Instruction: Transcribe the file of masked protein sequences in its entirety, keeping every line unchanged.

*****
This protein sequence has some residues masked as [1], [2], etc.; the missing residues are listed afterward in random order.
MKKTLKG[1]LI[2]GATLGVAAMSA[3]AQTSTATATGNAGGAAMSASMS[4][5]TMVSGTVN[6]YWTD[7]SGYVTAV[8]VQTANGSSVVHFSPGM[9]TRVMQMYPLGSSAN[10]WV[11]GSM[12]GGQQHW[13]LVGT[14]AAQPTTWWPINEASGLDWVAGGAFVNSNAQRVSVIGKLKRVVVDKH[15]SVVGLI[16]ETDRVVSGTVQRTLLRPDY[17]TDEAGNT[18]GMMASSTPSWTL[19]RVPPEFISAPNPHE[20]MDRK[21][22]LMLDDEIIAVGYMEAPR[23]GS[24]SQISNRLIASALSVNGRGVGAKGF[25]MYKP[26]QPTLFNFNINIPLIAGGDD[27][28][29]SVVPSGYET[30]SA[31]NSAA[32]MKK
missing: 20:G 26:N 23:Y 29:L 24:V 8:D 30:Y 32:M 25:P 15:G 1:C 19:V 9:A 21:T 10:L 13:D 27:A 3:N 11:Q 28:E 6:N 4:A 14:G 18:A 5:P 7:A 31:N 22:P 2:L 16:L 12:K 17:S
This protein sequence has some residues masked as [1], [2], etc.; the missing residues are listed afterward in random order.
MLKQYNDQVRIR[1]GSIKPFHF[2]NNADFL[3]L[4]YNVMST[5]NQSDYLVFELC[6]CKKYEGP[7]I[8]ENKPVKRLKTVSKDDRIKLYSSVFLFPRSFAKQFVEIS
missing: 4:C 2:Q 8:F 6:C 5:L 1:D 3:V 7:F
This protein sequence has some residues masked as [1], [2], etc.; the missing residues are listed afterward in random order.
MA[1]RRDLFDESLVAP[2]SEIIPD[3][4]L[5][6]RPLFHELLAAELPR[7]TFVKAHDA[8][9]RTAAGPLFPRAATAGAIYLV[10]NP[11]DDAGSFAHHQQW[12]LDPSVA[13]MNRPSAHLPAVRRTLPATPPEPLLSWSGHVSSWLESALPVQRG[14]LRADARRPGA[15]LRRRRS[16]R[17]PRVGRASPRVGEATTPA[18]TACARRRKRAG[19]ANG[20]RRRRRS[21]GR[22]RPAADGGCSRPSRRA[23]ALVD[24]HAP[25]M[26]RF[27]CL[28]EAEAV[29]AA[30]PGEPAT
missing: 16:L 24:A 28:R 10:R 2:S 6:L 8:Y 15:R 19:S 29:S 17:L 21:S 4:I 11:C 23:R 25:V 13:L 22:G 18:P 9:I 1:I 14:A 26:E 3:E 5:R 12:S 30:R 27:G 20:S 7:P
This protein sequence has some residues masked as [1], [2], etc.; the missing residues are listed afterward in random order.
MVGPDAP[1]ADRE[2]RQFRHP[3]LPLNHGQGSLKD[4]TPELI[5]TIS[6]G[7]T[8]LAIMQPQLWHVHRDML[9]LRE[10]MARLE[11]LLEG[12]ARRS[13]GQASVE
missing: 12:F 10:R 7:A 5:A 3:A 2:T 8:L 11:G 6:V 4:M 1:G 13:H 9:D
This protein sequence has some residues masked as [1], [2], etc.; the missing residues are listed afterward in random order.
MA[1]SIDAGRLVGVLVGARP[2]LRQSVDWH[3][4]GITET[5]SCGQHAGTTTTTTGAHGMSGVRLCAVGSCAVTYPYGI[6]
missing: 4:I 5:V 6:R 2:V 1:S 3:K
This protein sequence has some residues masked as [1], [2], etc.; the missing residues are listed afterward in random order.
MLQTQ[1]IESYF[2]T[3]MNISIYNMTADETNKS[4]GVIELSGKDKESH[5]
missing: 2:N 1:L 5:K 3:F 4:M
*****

This protein sequence has some residues masked as [1], [2], etc.; the missing residues are listed afterward in random order.
MKKTLKG[1]LI[2]GATLGVAAMSA[3]AQTSTATATGNAGGAAMSASMS[4][5]TMVSGTVN[6]YWTD[7]SGYVTAV[8]VQTANGSSVVHFSPGM[9]TRVMQMYPLGSSAN[10]WV[11]GSM[12]GGQQHW[13]LVGT[14]AAQPTTWWPINEASGLDWVAGGAFVNSNAQRVSVIGKLKRVVVDKH[15]SVVGLI[16]ETDRVVSGTVQRTLLRPDY[17]TDEAGNT[18]GMMASSTPSWTL[19]RVPPEFISAPNPHE[20]MDRK[21][22]LMLDDEIIAVGYMEAPR[23]GS[24]SQISNRLIASALSVNGRGVGAKGF[25]MYKP[26]QPTLFNFNINIPLIAGGDD[27][28][29]SVVPSGYET[30]SA[31]NSAA[32]MKK
missing: 20:G 26:N 23:Y 29:L 24:V 8:D 30:Y 32:M 25:P 15:G 1:C 19:V 9:A 21:T 10:L 13:D 27:A 3:N 11:Q 28:E 6:N 4:A 14:G 18:A 5:P 7:A 31:N 22:P 2:L 16:L 12:K 17:S
This protein sequence has some residues masked as [1], [2], etc.; the missing residues are listed afterward in random order.
MLKQYNDQVRIR[1]GSIKPFHF[2]NNADFL[3]L[4]YNVMST[5]NQSDYLVFELC[6]CKKYEGP[7]I[8]ENKPVKRLKTVSKDDRIKLYSSVFLFPRSFAKQFVEIS
missing: 4:C 2:Q 8:F 6:C 5:L 1:D 3:V 7:F
This protein sequence has some residues masked as [1], [2], etc.; the missing residues are listed afterward in random order.
MA[1]RRDLFDESLVAP[2]SEIIPD[3][4]L[5][6]RPLFHELLAAELPR[7]TFVKAHDA[8][9]RTAAGPLFPRAATAGAIYLV[10]NP[11]DDAGSFAHHQQW[12]LDPSVA[13]MNRPSAHLPAVRRTLPATPPEPLLSWSGHVSSWLESALPVQRG[14]LRADARRPGA[15]LRRRRS[16]R[17]PRVGRASPRVGEATTPA[18]TACARRRKRAG[19]ANG[20]RRRRRS[21]GR[22]RPAADGGCSRPSRRA[23]ALVD[24]HAP[25]M[26]RF[27]CL[28]EAEAV[29]AA[30]PGEPAT
missing: 16:L 24:A 28:R 10:R 2:S 6:L 8:Y 15:R 19:S 29:S 17:L 21:S 4:I 11:C 23:R 25:V 13:L 22:G 18:P 9:I 1:I 14:A 26:E 3:E 5:R 12:S 30:R 27:G 20:S 7:P
This protein sequence has some residues masked as [1], [2], etc.; the missing residues are listed afterward in random order.
MVGPDAP[1]ADRE[2]RQFRHP[3]LPLNHGQGSLKD[4]TPELI[5]TIS[6]G[7]T[8]LAIMQPQLWHVHRDML[9]LRE[10]MARLE[11]LLEG[12]ARRS[13]GQASVE
missing: 12:F 10:R 7:A 5:A 3:A 2:T 8:L 11:G 6:V 4:M 1:G 13:H 9:D
This protein sequence has some residues masked as [1], [2], etc.; the missing residues are listed afterward in random order.
MA[1]SIDAGRLVGVLVGARP[2]LRQSVDWH[3][4]GITET[5]SCGQHAGTTTTTTGAHGMSGVRLCAVGSCAVTYPYGI[6]
missing: 4:I 5:V 6:R 2:V 1:S 3:K
This protein sequence has some residues masked as [1], [2], etc.; the missing residues are listed afterward in random order.
MLQTQ[1]IESYF[2]T[3]MNISIYNMTADETNKS[4]GVIELSGKDKESH[5]
missing: 2:N 1:L 5:K 3:F 4:M